There’s a lot to think about in triathlon –especially your first and it’s daft things like where, how and when to mount your bike, that stressed me out. Again, I needn’t have worried because someone very kindly shouted instructions – clearly with no fuss and with exactly what I needed to know.

The bike leg was three laps and included two fairly tight turns, I’ll be honest, I wimped out at the turn at end of the first lap and put my foot down, I got a bit stressed about the pro-looking riders approaching behind and panicked. I then apologized in a very British manner to anyone that was listening in case I was in their way. “it’s alright mate, you’re fine’ shouted back the most pro of all the pro riders, I was amazed and my morale boosted.

My second mistake was dropping my bottle as I went to put it back in it’s cage half way round – really annoying and really dangerous for the other competitors. That’s one more thing to learn and practice. The predicted rain arrived half way through the last lap, and in style too – the heavens opened and despite meaning we all slowed down it kind of added to the whole experience.

The bike transition was pretty smooth, although I did hesitate to make sure I had done everything before heading off purely because another woman seemed to be taking much longer than me. I also had a momentary worry about where to go and this is the one thing that takes a bit of getting used to – the transition area has athletes at all stage of the race including finishers and so there was a fair bit of dodging people to make my way out on to the course.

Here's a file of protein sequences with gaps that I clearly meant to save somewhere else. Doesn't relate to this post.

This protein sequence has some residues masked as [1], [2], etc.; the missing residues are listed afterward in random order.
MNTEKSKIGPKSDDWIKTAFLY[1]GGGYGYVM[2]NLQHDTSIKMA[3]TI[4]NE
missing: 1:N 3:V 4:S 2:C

The run was, as expected, a bit of a hobble and my now sopping wet sports bra, wasn’t as supportive as normal. But somehow I managed it and before I knew it the end was in sight and I even managed a little bit of a faster run to the line. before hearing my name announced on the loud tannoy, which is always nice!


All-in-all it was a fantastic experience and I would encourage anyone to give it a go – it’s every bit as brilliant as other iconic events like the London Marathon or London to Brighton Bike ride.

Good points

ŸŸŸ- The people: The volunteers, the fellow competitors and the organisers were all excellent.

– Great course, all very contained and safe with closed roads and great spectators.

– Lots of pre-race advice and help on the day

– Real food snacks (oranges/bananas etc) and simple water stations with cups were so much better than excessive bottles of wasted water and heavily branded nutrition products that are so common at events these days.

– Great for bringing family and supporters to – the added excitement of the pro’s starting in the afternoon added a real buzz to the event.

– Unlike a running event there is no queue for the loo because everyone is starting at different times throughout the day. There was even loo roll.


Bad points

– Really hard to think of any at all. Maybe that the central London venue is tricky to get to by car and public transport can be a bit of a headache on a Sunday.

Find out more about the event here

Danielle Sellwood, Sportsister
The Women’s Sports Magazine